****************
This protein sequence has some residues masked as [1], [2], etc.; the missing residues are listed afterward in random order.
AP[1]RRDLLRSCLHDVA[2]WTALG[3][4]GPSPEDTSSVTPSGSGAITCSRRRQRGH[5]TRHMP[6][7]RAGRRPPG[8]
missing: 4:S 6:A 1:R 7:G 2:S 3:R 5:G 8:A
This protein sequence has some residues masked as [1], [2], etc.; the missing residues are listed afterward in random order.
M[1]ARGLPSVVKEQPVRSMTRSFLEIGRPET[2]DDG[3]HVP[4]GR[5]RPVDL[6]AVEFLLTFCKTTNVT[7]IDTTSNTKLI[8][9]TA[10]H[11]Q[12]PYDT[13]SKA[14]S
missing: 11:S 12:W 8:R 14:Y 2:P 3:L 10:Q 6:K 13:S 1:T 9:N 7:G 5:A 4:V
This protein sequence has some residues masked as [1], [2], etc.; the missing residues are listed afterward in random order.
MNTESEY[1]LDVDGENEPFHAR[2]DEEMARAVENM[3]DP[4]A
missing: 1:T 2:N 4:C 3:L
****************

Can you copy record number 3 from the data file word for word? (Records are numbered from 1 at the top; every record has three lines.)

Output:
This protein sequence has some residues masked as [1], [2], etc.; the missing residues are listed afterward in random order.
MNTESEY[1]LDVDGENEPFHAR[2]DEEMARAVENM[3]DP[4]A
missing: 1:T 2:N 4:C 3:L